Abstract: The paper analyzes the distributional effects of social transfers in Bulgaria in the period 2000-2014, using income inequality decomposition by factor components. The results suggest that social transfers mitigate income inequality, but this effect varies depending on the type of transfer. Pensions exert the strongest influence due to their significant share in total income, which also rises over time. Family allowances are pro-poor in nature, but because of their small share in beneficiaries’ total income, their impact on overall inequality is much weaker. “Other social benefits” have the weakest inequality-reducing effect, which is due to their higher concentration towards the richest decile and increasing share in total income.
    Keywords: social transfers, income inequality, redistribution
    JEL: I38 H55 D31
    Date: 2016–10
  21. By: Ewa Galecka-Burdziak
    Abstract: I study multiple unemployment spells. I refer to Poland, as this country experiences high incidence of the long-term unemployment and long mean incomplete unemployment duration. I estimate conditional risk set model for multiple spells, and Cox model for 1st to 5th spell, separately. I use time-to-event data (complete spells) for almost 435000 individuals in the 2007-2014 period from five public employment offices. Almost 99% of the individuals have up to 5 spells, but ''only'' 60% of them experience one complete spell.I find that subsequent unemployment spells are on average shorter, but slightly more individuals experience longer subsequent spells. Thus, those who exit either learn how to seek job or decide to leave the pool. Younger males with primary education are better off at leaving the pool, but the impact of sex and education diminishes in subsequent spells. Tertiary education, since 2nd spell, also entails higher hazard of leaving the pool. Results indicate heterogeneity among job seekers and mismatch bet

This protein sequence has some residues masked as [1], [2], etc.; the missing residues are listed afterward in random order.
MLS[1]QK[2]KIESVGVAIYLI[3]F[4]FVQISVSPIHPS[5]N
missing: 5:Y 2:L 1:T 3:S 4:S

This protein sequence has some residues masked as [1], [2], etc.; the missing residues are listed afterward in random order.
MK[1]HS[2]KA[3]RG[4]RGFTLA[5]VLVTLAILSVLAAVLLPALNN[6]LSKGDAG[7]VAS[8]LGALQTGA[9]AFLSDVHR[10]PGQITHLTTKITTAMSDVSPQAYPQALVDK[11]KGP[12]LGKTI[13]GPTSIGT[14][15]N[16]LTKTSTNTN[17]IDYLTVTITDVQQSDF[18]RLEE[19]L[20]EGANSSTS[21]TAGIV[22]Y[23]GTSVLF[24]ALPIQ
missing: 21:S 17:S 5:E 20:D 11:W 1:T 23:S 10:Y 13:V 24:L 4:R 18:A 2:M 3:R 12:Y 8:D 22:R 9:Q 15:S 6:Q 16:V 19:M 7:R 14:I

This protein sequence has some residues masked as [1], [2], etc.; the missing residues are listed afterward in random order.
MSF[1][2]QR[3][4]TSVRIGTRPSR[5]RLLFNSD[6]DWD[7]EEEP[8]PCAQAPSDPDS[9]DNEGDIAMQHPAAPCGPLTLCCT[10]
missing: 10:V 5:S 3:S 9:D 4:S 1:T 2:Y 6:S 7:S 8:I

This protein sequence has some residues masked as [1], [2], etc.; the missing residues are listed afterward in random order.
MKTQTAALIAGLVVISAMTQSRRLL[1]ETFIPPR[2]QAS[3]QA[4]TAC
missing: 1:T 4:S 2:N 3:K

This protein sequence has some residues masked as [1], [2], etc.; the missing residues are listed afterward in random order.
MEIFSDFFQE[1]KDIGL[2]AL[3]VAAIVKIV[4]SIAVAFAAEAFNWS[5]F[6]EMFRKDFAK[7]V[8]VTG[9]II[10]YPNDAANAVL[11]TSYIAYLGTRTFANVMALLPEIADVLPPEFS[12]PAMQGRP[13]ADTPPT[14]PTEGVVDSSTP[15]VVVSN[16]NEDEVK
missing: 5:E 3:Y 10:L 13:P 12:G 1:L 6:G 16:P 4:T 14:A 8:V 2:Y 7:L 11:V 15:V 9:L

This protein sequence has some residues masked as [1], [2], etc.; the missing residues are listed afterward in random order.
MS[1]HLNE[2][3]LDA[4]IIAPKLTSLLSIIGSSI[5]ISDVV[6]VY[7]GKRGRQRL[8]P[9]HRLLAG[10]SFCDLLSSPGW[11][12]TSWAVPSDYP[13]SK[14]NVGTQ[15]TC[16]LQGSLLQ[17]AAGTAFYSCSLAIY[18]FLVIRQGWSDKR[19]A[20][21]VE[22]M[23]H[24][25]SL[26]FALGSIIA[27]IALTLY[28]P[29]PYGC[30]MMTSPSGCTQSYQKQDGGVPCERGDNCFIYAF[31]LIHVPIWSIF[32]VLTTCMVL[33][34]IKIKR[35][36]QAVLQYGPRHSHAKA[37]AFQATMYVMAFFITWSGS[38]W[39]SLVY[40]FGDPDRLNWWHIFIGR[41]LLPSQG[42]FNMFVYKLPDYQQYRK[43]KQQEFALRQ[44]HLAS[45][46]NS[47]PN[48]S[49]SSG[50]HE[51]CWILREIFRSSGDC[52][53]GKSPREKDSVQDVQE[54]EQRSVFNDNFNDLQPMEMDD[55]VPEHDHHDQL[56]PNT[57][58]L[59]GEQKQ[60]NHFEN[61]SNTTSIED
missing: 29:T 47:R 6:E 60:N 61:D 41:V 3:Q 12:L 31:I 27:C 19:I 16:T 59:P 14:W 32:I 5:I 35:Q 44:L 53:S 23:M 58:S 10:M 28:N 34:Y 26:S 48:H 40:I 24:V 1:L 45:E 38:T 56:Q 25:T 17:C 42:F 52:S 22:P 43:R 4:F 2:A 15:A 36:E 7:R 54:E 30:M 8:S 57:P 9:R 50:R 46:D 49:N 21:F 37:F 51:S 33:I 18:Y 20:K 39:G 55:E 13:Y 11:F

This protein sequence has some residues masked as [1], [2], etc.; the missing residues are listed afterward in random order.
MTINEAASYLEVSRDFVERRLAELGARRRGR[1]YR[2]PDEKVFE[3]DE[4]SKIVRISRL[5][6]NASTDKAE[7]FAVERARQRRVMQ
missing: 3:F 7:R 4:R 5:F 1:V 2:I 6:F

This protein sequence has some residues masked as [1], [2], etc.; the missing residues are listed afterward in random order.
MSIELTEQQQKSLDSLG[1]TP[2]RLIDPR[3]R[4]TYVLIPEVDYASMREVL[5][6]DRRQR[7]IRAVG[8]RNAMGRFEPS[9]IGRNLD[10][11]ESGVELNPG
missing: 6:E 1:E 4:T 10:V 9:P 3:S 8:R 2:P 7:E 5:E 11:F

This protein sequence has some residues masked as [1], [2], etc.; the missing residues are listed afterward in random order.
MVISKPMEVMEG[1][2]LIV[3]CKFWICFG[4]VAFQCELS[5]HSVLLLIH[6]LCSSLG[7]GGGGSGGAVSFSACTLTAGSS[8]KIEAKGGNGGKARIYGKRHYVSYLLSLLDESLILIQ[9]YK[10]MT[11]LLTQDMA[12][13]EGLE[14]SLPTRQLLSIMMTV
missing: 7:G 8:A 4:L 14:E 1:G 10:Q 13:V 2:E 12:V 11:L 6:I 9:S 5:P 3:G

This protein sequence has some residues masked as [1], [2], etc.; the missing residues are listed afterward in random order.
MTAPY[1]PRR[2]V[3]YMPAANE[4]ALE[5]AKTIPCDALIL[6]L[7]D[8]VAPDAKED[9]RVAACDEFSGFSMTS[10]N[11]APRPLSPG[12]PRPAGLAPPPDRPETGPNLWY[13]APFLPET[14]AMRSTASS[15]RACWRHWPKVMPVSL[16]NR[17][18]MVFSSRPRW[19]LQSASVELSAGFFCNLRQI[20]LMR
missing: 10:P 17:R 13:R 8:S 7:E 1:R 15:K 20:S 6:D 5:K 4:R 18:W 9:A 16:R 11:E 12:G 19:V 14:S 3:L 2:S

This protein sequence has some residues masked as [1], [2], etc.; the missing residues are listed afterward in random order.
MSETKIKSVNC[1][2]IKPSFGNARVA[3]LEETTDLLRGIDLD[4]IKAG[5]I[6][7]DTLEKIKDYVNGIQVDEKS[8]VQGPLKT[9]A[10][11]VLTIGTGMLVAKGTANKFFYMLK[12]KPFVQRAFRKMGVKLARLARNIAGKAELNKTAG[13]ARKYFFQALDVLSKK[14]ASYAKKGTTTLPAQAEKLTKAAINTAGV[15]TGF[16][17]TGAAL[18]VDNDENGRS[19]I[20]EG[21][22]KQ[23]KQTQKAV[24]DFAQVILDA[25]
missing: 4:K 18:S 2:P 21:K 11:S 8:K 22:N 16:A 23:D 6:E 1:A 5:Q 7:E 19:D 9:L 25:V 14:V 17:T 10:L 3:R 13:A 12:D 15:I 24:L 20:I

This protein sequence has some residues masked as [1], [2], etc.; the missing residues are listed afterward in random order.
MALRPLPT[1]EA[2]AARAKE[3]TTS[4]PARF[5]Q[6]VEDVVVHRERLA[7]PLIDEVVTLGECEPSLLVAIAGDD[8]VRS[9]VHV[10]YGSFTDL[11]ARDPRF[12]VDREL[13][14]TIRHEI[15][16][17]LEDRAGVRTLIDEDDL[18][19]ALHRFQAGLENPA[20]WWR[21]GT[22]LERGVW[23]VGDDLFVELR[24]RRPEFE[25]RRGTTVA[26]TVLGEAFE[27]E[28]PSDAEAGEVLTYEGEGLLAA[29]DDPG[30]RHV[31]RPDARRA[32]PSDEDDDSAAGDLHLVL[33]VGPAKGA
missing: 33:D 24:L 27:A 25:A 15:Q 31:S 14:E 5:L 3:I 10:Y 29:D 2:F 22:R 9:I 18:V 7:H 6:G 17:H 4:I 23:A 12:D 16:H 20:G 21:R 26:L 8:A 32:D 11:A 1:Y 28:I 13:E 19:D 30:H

Keywords: unemployment duration, multiple unemployment spells, outflow from unemployment, hazard function
    JEL: J64 C41
    Date: 2016–10